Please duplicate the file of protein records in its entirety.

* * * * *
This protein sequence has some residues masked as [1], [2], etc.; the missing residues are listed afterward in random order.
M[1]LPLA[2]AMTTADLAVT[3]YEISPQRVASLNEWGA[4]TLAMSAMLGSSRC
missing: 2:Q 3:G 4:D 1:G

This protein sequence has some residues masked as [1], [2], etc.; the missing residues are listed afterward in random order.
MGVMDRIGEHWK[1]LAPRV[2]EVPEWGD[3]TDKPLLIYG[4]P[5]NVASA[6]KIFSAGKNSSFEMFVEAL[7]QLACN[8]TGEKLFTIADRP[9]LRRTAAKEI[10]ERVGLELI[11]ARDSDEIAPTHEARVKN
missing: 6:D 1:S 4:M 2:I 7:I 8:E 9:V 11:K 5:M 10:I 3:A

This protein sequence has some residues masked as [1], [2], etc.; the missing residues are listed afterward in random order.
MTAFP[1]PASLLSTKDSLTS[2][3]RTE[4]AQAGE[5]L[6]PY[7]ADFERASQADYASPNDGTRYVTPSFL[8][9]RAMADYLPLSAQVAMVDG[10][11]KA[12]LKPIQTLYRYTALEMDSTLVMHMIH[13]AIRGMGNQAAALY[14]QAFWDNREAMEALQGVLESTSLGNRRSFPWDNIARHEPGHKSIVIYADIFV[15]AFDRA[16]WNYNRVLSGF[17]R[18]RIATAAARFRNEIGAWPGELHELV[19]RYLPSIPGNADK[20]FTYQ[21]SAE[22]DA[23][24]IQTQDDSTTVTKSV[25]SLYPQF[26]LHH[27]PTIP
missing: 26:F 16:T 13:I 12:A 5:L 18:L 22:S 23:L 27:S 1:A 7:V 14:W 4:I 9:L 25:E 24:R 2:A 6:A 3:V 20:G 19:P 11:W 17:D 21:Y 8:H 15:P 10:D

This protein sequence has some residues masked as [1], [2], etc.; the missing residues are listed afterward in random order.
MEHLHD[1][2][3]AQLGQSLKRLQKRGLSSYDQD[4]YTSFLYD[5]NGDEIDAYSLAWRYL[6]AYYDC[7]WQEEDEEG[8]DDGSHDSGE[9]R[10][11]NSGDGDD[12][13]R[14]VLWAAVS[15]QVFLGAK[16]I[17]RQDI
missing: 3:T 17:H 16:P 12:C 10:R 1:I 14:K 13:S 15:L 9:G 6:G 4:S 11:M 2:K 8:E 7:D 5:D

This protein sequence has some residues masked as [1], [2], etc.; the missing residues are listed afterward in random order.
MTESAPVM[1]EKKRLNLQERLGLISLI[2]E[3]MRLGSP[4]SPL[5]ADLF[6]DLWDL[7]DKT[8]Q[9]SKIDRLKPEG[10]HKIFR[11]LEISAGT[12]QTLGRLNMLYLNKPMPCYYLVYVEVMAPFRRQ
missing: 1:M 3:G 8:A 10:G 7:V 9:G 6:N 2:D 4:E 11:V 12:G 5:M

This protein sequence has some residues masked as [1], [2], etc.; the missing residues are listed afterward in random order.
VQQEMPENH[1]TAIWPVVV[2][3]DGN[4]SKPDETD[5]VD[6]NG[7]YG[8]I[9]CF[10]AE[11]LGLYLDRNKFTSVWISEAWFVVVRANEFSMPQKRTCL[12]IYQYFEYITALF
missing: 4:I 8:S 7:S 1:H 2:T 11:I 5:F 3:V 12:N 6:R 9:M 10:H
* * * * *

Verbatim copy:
This protein sequence has some residues masked as [1], [2], etc.; the missing residues are listed afterward in random order.
M[1]LPLA[2]AMTTADLAVT[3]YEISPQRVASLNEWGA[4]TLAMSAMLGSSRC
missing: 2:Q 3:G 4:D 1:G

This protein sequence has some residues masked as [1], [2], etc.; the missing residues are listed afterward in random order.
MGVMDRIGEHWK[1]LAPRV[2]EVPEWGD[3]TDKPLLIYG[4]P[5]NVASA[6]KIFSAGKNSSFEMFVEAL[7]QLACN[8]TGEKLFTIADRP[9]LRRTAAKEI[10]ERVGLELI[11]ARDSDEIAPTHEARVKN
missing: 6:D 1:S 4:M 2:I 7:I 8:E 9:V 11:K 5:M 10:I 3:A

This protein sequence has some residues masked as [1], [2], etc.; the missing residues are listed afterward in random order.
MTAFP[1]PASLLSTKDSLTS[2][3]RTE[4]AQAGE[5]L[6]PY[7]ADFERASQADYASPNDGTRYVTPSFL[8][9]RAMADYLPLSAQVAMVDG[10][11]KA[12]LKPIQTLYRYTALEMDSTLVMHMIH[13]AIRGMGNQAAALY[14]QAFWDNREAMEALQGVLESTSLGNRRSFPWDNIARHEPGHKSIVIYADIFV[15]AFDRA[16]WNYNRVLSGF[17]R[18]RIATAAARFRNEIGAWPGELHELV[19]RYLPSIPGNADK[20]FTYQ[21]SAE[22]DA[23][24]IQTQDDSTTVTKSV[25]SLYPQF[26]LHH[27]PTIP
missing: 26:F 16:T 13:I 12:A 5:L 18:L 22:S 23:L 27:S 1:A 7:V 14:W 4:I 9:L 25:E 24:R 2:A 6:A 3:V 20:G 19:P 11:W 17:D 21:Y 8:H 15:P 10:D

This protein sequence has some residues masked as [1], [2], etc.; the missing residues are listed afterward in random order.
MEHLHD[1][2][3]AQLGQSLKRLQKRGLSSYDQD[4]YTSFLYD[5]NGDEIDAYSLAWRYL[6]AYYDC[7]WQEEDEEG[8]DDGSHDSGE[9]R[10][11]NSGDGDD[12][13]R[14]VLWAAVS[15]QVFLGAK[16]I[17]RQDI
missing: 3:T 17:H 16:P 12:C 10:R 1:I 14:K 13:S 15:L 9:G 6:G 4:S 11:M 2:K 8:E 7:D 5:D

This protein sequence has some residues masked as [1], [2], etc.; the missing residues are listed afterward in random order.
MTESAPVM[1]EKKRLNLQERLGLISLI[2]E[3]MRLGSP[4]SPL[5]ADLF[6]DLWDL[7]DKT[8]Q[9]SKIDRLKPEG[10]HKIFR[11]LEISAGT[12]QTLGRLNMLYLNKPMPCYYLVYVEVMAPFRRQ
missing: 1:M 3:G 8:A 10:G 7:V 9:G 6:N 2:D 4:E 11:V 12:G 5:M

This protein sequence has some residues masked as [1], [2], etc.; the missing residues are listed afterward in random order.
VQQEMPENH[1]TAIWPVVV[2][3]DGN[4]SKPDETD[5]VD[6]NG[7]YG[8]I[9]CF[10]AE[11]LGLYLDRNKFTSVWISEAWFVVVRANEFSMPQKRTCL[12]IYQYFEYITALF
missing: 4:I 8:S 7:S 1:H 2:T 11:I 5:F 3:V 12:N 6:R 9:M 10:H